Scientists have long been trying to develop an effective protection and cure for malaria - one of the deadliest diseases that affects people in tropical areas, especially children. As the World Health Organization announces plans to begin clinical trials of a promising new vaccine, scientists in South Africa report that they too are at an important threshold. George Putic reports, they are testing a compound that could be a single-dose cure for malaria.
Video

Video 'New York' Magazine Features 35 Cosby Accusers

The latest issue of 'New York' magazine features 35 women who say they were drugged and raped by film and television celebrity Bill Cosby. The women are aged from 44 to 80 and come from different walks of life and races. The magazine interviewed each of them separately, but Zlatica Hoke reports their stories are similar.
Video

Video US Calls Fight Against Human Trafficking a Must Win

The United States is promising not to give up its fight against what Secretary of State John Kerry calls the “scourge” of modern slavery. Officials released the country’s annual human trafficking report Monday – a report that’s being met with some criticism. VOA’s National Security correspondent Jeff Seldin has more from the State Department.
Video

Video Washington DC Underground Streetcar Station to Become Arts Venue

Abandoned more than 50 years ago, the underground streetcar station in Washington D.C.’s historic DuPont Circle district is about to be reborn. The plan calls for turning the spacious underground platforms - once meant to be a transportation hub, - into a unique space for art exhibitions, presentations, concerts and even a film set. Roman Mamonov has more from beneath the streets of the U.S. capital. Joy Wagner narrates his report.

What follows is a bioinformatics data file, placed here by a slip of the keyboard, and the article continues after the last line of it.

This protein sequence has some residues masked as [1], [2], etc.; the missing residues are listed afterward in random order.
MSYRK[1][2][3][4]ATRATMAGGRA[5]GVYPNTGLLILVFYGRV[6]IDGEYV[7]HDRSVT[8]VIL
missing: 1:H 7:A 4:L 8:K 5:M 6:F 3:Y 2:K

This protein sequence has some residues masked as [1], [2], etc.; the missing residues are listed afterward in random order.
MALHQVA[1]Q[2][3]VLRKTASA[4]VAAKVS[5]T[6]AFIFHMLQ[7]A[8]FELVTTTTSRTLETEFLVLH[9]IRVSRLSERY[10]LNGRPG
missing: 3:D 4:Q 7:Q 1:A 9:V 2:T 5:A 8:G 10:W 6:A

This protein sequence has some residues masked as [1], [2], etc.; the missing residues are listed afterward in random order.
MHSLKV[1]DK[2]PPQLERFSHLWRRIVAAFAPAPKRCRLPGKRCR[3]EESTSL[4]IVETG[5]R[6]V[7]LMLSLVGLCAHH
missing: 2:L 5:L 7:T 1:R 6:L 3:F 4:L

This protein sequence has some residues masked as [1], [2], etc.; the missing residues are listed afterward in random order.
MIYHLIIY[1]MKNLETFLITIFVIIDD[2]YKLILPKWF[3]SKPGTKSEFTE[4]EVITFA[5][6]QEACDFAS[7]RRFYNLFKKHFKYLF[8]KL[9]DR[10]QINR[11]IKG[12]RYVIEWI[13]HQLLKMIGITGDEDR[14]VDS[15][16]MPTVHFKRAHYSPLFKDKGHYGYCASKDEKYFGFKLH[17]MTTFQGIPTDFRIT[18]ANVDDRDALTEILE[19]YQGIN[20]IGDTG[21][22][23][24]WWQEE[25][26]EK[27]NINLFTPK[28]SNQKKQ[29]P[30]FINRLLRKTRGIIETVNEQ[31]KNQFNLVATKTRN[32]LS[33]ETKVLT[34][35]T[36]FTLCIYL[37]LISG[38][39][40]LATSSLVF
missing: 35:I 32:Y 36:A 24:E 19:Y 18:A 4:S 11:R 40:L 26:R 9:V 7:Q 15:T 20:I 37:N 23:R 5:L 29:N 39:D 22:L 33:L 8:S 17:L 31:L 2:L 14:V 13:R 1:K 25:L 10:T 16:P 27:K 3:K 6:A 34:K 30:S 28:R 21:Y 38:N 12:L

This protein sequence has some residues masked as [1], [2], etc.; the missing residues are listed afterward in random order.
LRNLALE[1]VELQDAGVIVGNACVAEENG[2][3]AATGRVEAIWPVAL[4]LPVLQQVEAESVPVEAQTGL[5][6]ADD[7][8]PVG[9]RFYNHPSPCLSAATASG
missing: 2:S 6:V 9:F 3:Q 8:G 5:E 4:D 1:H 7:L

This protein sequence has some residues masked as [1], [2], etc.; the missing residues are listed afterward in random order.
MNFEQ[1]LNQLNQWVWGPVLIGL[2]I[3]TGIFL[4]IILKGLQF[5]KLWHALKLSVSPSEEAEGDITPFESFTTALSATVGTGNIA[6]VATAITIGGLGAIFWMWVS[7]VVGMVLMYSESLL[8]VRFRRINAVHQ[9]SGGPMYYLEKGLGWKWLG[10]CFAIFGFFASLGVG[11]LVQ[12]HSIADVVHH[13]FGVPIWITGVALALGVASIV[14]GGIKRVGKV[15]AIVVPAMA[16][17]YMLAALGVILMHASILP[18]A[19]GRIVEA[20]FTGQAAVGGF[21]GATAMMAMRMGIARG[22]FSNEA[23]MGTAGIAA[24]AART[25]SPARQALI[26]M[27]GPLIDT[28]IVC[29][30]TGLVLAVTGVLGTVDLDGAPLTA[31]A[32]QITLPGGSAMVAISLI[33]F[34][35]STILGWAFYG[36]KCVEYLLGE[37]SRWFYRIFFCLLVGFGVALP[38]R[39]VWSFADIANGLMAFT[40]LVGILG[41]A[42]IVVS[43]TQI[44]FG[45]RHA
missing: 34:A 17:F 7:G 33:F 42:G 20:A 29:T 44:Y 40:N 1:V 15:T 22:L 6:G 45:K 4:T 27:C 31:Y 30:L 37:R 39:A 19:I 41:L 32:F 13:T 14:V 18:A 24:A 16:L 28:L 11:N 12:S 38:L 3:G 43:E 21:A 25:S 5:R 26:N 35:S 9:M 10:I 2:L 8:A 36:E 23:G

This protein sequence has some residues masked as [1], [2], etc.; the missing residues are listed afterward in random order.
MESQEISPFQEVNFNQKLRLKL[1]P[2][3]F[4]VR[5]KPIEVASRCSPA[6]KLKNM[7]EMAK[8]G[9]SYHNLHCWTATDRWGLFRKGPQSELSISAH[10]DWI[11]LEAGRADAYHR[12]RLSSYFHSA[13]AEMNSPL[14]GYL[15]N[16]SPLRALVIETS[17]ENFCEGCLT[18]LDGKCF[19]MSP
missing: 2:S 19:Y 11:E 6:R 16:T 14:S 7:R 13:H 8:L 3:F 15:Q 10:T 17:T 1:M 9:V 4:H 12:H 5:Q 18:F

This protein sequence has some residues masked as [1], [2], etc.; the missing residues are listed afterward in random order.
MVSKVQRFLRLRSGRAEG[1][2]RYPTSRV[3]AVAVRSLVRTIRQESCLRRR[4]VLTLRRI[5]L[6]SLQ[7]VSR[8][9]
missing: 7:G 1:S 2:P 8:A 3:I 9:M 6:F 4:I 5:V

Video

Video Europe’s Twin Crises Collide in Greece as Migrant Numbers Soar

Greece has replaced Italy as the main gateway for migrants into Europe, with more than 100,000 arrivals in the first six months of 2015. Many want to move further into Europe and escape Greece’s economic crisis, but they face widespread dangers on the journey overland through the Balkans. VOA's Henry Ridgwell reports.
Video

Video Stink Intensifies as Lebanon’s Trash Crisis Continues

After the closure of a major rubbish dump a week ago, the streets of Beirut are filling up with trash. Having failed to draw up a plan B, politicians are struggling to deal with the problem. John Owens has more for VOA from Beirut.
Video

Video Paris Rolls Out Blueprint to Fight Climate Change

A U.N. climate conference in December aims to produce an ambitious agreement to fight heat-trapping greenhouse gases. But many local governments are not waiting, and have drafted their own climate action plans. That’s the case with Paris — which is getting special attention, since it’s hosting the climate summit. Lisa Bryant takes a look for VOA at the transformation of the French capital into an eco-city.

VOA Blogs

World Currencies

EUR
USD
0.9118
JPY
USD
124.31
GBP
USD
0.6420
CAD
USD
1.3048
INR
USD
64.136

Rates may not be current.